|US5269894 *||May 4, 1992||Dec 14, 1993||Balzers Aktiengesellschaft||Method of mounting a target plate to be cooled into a vacuum process chamber, an arrangement of a target plate, a target plate and a vacuum chamber|
|US5269899 *||Apr 29, 1992||Dec 14, 1993||Tosoh Smd, Inc.||Cathode assembly for cathodic sputtering apparatus|
|US5286361 *||Oct 19, 1992||Feb 15, 1994||Regents Of The University Of California||Magnetically attached sputter targets|
|US5294320 *||May 5, 1992||Mar 15, 1994||Applied Materials, Inc.||Apparatus for cleaning a shield in a physical vapor deposition chamber|
|US5330632 *||Oct 27, 1992||Jul 19, 1994||Leybold Aktiengesellschaft||Apparatus for cathode sputtering|
|US5336386 *||Oct 28, 1992||Aug 9, 1994||Materials Research Corporation||Target for cathode sputtering|
|US5338425 *||Jun 26, 1992||Aug 16, 1994||Mitsubishi Materials Corporation||Target units|
|US5372694 *||Oct 27, 1993||Dec 13, 1994||Leybold Aktiengesellschaft||Target for cathode sputtering|
|US5382339 *||Sep 17, 1993||Jan 17, 1995||Applied Materials, Inc.||Shield and collimator pasting deposition chamber with a side pocket for pasting the bottom of the collimator|
|US5421978 *||Dec 28, 1993||Jun 6, 1995||Leybold Aktiengesellschaft||Target cooling system with trough|
|US5427665 *||Jul 11, 1991||Jun 27, 1995||Leybold Aktiengesellschaft||Process and apparatus for reactive coating of a substrate|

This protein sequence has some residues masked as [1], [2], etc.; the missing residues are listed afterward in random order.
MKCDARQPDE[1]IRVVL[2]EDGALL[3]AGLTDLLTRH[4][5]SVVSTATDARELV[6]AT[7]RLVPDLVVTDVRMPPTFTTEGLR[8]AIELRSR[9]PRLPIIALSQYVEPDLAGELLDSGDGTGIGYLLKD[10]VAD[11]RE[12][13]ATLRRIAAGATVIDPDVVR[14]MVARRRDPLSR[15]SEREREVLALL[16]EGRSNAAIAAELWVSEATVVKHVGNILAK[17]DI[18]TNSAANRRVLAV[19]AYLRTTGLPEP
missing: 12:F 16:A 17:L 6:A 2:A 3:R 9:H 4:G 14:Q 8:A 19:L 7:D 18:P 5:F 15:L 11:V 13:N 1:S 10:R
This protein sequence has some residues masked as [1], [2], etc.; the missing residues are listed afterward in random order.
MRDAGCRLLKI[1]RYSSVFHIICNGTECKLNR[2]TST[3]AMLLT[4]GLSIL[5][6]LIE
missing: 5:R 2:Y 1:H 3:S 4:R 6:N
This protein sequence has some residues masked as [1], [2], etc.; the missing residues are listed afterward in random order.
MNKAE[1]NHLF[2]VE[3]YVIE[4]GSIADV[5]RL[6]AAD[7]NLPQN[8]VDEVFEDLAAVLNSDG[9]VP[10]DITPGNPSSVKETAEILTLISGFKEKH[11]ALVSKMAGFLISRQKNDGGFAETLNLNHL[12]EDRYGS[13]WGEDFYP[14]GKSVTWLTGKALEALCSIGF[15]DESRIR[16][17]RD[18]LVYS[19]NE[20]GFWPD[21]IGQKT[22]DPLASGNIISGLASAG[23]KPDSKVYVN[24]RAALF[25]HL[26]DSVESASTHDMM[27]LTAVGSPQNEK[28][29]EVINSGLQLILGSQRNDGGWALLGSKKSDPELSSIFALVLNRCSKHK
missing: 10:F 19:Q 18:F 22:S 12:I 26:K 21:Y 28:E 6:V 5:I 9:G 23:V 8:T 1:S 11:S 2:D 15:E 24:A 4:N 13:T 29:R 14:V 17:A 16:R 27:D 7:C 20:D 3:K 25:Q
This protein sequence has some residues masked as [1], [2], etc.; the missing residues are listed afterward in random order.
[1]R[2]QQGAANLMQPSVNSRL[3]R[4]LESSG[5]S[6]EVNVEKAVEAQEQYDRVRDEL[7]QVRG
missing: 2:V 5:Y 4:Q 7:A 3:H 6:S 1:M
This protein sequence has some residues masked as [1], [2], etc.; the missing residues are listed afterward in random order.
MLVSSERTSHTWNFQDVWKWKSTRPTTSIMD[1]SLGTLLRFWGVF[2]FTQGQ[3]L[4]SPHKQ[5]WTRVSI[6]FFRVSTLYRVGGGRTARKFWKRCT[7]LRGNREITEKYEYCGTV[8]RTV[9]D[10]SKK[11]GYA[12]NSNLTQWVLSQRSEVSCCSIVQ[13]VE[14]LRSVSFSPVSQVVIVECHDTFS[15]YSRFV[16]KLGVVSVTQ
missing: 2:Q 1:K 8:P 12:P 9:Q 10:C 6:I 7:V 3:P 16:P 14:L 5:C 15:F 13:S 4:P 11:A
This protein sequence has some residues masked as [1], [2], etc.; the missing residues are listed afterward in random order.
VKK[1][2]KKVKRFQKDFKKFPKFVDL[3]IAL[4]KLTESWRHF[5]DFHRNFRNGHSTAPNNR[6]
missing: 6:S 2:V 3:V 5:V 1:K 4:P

|US5490914 *||Feb 14, 1995||Feb 13, 1996||Sony Corporation||High utilization sputtering target for cathode assembly|
|US5518593 *||Sep 8, 1994||May 21, 1996||Applied Komatsu Technology, Inc.||Shield configuration for vacuum chamber|
|US5529673 *||Feb 17, 1995||Jun 25, 1996||Sony Corporation||Mechanically joined sputtering target and adapter therefor|
|US5538603 *||Oct 19, 1994||Jul 23, 1996||Applied Materials, Inc.||Apparatus and process for increasing uniformity of sputtering rate in sputtering apparatus|
|US5540823 *||Apr 3, 1992||Jul 30, 1996||Leybold Aktiengesellschaft||Magnetron cathode|
|US5565071 *||May 24, 1995||Oct 15, 1996||Applied Materials, Inc.||Integrated sputtering target assembly|
|US5571393 *||Aug 24, 1994||Nov 5, 1996||Viratec Thin Films, Inc.||Magnet housing for a sputtering cathode|
|DE4232007A1 *||Sep 24, 1992||Mar 31, 1994||Leybold Ag||Sputtering cathode for use in vacuum coating installations - mfd. using explosive welding process to produce vacuum-tight seams of cavity for coolant flow|
|GB2173217A *||Title not available|
|1||*||Patent Abstracts of Japan, vol. 95, No. 2, Mar. 31, 1995 JP 06 306597A.|